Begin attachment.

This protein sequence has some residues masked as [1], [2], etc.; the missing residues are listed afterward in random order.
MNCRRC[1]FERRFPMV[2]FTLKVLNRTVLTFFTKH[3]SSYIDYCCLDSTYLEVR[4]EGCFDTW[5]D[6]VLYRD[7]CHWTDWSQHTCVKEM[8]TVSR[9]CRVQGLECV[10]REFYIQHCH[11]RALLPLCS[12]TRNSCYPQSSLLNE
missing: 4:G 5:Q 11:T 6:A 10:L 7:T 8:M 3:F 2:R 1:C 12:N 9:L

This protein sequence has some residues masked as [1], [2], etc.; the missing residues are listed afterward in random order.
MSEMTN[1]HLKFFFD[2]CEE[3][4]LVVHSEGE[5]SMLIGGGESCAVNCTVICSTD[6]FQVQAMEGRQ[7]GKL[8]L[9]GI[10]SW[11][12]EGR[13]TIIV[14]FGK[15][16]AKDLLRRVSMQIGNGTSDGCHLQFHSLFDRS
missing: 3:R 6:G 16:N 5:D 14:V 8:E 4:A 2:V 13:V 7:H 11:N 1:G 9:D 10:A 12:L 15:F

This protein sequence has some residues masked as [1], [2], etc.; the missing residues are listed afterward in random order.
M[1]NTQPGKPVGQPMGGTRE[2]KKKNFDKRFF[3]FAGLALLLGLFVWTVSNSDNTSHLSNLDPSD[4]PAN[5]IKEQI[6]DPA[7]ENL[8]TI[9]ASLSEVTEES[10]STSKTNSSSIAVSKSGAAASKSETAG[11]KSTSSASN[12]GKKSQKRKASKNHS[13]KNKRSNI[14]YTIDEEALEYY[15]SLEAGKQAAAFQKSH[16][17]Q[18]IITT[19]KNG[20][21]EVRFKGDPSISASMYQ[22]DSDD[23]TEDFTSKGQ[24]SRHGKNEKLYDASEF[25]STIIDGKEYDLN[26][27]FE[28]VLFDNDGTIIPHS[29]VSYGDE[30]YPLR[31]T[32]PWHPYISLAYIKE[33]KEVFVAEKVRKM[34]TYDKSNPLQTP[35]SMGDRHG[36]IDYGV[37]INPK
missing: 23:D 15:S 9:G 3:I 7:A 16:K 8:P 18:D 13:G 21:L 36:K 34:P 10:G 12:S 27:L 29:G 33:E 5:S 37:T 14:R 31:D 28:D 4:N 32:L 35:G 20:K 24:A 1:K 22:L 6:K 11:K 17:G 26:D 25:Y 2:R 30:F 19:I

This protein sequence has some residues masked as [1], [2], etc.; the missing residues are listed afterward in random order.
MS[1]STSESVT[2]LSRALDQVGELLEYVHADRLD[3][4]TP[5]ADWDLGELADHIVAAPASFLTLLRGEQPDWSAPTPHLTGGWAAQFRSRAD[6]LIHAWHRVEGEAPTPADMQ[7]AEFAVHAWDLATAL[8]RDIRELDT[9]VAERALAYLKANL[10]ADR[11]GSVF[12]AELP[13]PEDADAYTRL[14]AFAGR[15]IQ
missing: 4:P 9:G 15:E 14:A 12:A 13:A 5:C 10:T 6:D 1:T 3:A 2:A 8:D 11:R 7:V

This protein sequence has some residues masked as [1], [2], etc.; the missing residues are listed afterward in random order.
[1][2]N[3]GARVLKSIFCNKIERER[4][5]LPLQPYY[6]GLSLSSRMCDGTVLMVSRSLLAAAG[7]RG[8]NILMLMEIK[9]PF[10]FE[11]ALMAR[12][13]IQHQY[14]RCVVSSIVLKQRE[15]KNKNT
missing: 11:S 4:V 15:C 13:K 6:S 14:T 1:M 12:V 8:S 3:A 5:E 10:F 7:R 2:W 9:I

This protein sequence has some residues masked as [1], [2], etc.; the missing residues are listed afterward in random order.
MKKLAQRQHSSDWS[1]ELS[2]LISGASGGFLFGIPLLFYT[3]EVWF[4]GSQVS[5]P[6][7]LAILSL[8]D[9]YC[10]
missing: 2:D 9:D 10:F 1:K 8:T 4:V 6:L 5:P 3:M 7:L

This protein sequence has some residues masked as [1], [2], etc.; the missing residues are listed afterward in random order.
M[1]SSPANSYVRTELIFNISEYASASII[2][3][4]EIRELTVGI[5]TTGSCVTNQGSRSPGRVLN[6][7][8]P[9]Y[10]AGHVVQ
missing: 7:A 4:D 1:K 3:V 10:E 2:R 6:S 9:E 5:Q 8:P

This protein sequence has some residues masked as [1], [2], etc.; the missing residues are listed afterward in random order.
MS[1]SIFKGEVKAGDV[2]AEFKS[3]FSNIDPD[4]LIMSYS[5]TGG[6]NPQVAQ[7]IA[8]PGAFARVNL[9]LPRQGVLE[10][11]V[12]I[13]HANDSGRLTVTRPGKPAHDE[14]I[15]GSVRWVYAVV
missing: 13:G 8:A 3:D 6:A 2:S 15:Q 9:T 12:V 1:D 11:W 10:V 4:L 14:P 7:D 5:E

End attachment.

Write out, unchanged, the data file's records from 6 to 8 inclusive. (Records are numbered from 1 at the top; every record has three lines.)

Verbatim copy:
This protein sequence has some residues masked as [1], [2], etc.; the missing residues are listed afterward in random order.
MKKLAQRQHSSDWS[1]ELS[2]LISGASGGFLFGIPLLFYT[3]EVWF[4]GSQVS[5]P[6][7]LAILSL[8]D[9]YC[10]
missing: 2:D 9:D 10:F 1:K 8:T 4:V 6:L 5:P 3:M 7:L

This protein sequence has some residues masked as [1], [2], etc.; the missing residues are listed afterward in random order.
M[1]SSPANSYVRTELIFNISEYASASII[2][3][4]EIRELTVGI[5]TTGSCVTNQGSRSPGRVLN[6][7][8]P[9]Y[10]AGHVVQ
missing: 7:A 4:D 1:K 3:V 10:E 2:R 6:S 9:E 5:Q 8:P

This protein sequence has some residues masked as [1], [2], etc.; the missing residues are listed afterward in random order.
MS[1]SIFKGEVKAGDV[2]AEFKS[3]FSNIDPD[4]LIMSYS[5]TGG[6]NPQVAQ[7]IA[8]PGAFARVNL[9]LPRQGVLE[10][11]V[12]I[13]HANDSGRLTVTRPGKPAHDE[14]I[15]GSVRWVYAVV
missing: 13:G 8:A 3:D 6:A 2:S 15:Q 9:T 12:V 1:D 11:W 10:V 4:L 14:P 7:D 5:E